THE British Columbia Securities Commission (BCSC) will soon have some of the strongest powers in the country to protect investors as the provincial government’s landmark changes to the Securities Act (the Act) are set to take effect on March 27.
The amendments broaden the types of misconduct the BCSC regulates, allow it to pursue more wrongdoers and enhance its ability to freeze property and other assets. The BCSC will also have expanded powers to collect financial sanctions when there are assets to collect, including seizing registered retirement savings plans and asking ICBC to refuse to renew driver’s licences and licence plates.
“We want to thank the B.C. government for ushering in a new era of investor protection in this province and introducing tougher consequences for people who break the law,” said Brenda Leong, Chair and CEO of the BCSC. “These changes give us powerful new tools to help us collect money from wrongdoers and return funds to victims.”
Many of the new powers are unprecedented in Canada, including:
- mandatory minimum jail sentences for certain types of fraud
- increased penalties for certain types of misconduct
- new prohibitions on false or misleading statements
- tighter rules around promotional activities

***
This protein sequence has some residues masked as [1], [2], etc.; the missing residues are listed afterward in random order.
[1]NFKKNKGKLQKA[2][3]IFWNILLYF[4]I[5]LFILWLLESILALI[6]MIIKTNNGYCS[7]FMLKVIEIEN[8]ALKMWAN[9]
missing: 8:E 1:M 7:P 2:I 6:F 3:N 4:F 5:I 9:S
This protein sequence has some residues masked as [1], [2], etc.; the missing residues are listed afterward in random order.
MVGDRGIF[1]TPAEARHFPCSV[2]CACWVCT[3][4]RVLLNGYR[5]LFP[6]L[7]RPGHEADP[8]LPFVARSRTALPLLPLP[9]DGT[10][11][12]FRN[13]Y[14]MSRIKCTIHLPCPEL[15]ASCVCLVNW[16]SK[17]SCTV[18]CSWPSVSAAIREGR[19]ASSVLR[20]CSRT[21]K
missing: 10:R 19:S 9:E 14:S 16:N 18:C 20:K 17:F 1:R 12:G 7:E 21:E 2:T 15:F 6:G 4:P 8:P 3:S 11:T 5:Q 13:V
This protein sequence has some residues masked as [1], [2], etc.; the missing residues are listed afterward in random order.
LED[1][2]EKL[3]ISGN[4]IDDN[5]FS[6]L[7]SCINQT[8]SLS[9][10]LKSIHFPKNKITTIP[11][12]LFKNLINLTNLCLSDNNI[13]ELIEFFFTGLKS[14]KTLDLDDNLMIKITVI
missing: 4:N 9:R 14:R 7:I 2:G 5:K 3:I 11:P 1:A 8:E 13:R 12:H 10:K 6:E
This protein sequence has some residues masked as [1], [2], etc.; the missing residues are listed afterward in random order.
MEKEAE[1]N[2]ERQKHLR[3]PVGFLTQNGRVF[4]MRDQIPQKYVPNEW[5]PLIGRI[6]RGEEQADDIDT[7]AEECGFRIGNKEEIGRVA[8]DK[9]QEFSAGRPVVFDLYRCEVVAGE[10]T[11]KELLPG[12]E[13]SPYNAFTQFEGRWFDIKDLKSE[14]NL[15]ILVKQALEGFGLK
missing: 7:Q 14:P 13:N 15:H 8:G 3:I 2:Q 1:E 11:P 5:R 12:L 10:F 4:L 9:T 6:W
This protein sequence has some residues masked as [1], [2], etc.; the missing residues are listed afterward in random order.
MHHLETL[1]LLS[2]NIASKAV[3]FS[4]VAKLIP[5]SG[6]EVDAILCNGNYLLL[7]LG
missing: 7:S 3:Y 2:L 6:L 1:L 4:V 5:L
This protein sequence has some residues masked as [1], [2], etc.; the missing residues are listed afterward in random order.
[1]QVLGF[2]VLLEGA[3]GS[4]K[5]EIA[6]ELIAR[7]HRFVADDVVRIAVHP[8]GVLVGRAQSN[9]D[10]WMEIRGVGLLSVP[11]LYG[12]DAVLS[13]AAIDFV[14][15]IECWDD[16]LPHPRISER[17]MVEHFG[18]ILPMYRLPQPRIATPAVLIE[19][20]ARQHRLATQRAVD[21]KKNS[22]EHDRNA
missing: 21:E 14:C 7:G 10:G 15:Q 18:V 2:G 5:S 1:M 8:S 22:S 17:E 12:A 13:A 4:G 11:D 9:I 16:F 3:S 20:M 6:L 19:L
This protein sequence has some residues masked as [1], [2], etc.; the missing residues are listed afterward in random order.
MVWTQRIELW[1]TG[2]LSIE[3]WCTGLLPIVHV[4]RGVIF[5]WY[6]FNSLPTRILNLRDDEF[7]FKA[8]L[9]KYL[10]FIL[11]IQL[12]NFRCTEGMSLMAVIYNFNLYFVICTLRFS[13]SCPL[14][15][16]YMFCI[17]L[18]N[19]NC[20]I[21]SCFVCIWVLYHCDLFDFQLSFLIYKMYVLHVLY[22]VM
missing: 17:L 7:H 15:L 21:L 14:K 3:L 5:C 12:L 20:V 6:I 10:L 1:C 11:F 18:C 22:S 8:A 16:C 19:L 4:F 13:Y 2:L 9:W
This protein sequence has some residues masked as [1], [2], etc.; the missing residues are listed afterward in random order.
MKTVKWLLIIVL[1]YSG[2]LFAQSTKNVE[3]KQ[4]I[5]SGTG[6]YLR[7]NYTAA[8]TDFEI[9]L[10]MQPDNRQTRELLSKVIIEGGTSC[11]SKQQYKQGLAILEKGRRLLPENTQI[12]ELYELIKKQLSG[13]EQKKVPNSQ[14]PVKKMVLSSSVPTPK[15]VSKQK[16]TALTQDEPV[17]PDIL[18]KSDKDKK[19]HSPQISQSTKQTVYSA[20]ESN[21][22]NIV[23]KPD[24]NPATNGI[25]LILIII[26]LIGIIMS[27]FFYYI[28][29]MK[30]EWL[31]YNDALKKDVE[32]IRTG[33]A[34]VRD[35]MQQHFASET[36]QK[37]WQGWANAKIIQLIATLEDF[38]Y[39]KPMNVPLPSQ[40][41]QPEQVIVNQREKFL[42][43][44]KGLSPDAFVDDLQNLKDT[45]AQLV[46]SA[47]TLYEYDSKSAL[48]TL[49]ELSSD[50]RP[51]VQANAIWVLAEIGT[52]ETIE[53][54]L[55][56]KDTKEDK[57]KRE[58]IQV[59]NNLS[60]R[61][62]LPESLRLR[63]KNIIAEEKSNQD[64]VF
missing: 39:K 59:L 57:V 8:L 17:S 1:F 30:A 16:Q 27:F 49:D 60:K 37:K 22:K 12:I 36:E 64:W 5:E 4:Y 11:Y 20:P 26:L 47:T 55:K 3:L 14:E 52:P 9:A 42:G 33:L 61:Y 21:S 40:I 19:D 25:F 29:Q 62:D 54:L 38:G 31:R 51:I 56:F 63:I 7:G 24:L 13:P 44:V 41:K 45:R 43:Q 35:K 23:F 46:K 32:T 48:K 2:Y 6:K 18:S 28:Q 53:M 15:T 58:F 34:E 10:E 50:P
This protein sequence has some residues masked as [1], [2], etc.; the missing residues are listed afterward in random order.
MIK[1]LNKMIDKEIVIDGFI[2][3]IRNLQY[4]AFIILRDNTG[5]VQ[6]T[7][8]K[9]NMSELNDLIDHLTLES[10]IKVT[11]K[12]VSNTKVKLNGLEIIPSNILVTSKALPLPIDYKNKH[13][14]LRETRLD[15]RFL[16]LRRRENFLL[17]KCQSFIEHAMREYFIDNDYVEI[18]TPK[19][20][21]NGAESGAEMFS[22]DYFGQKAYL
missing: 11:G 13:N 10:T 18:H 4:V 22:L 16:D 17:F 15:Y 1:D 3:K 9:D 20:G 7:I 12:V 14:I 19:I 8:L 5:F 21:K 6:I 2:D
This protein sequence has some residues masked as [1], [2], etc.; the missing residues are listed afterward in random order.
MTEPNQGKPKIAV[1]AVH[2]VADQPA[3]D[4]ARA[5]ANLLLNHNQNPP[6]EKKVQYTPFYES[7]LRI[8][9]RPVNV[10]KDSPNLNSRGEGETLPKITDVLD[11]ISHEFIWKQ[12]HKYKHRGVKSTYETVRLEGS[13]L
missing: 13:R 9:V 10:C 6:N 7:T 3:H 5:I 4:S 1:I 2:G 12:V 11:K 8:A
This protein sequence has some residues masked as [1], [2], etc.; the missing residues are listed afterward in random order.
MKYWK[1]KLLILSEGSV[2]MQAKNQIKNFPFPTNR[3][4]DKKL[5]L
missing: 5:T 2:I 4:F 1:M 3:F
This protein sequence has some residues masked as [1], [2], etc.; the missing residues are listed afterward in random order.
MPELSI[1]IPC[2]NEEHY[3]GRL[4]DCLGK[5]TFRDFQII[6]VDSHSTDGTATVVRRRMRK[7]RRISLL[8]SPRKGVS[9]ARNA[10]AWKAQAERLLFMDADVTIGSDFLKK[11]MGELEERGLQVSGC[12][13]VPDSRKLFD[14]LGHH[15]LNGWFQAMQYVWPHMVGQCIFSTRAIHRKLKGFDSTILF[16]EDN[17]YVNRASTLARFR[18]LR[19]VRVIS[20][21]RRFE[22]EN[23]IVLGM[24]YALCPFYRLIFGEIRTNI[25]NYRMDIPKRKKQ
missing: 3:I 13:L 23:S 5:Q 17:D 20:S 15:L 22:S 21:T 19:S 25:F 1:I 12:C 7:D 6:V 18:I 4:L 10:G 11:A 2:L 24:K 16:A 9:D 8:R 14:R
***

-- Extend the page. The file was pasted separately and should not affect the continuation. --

“With the new powers for the B.C. Securities Commission coming into effect, people can feel confident knowing that B.C.’s investment markets are protected by the strongest enforcement powers in Canada,” said Carole James, Minister of Finance. “This is one more step we’re taking to build a fair B.C. economy and show fraudsters that there are consequences to breaking the rules in British Columbia.”
In addition to enhancing the BCSC’s collection and enforcement powers, the amendments modernize the Act to ensure it is keeping pace with evolving markets and systemic risk. This includes a regime for derivatives and benchmarks that is harmonized with other jurisdictions across Canada such as Alberta and Ontario.
The legislation contains more than 100 changes to the Act, the most extensive amendments since it was enacted in 1996.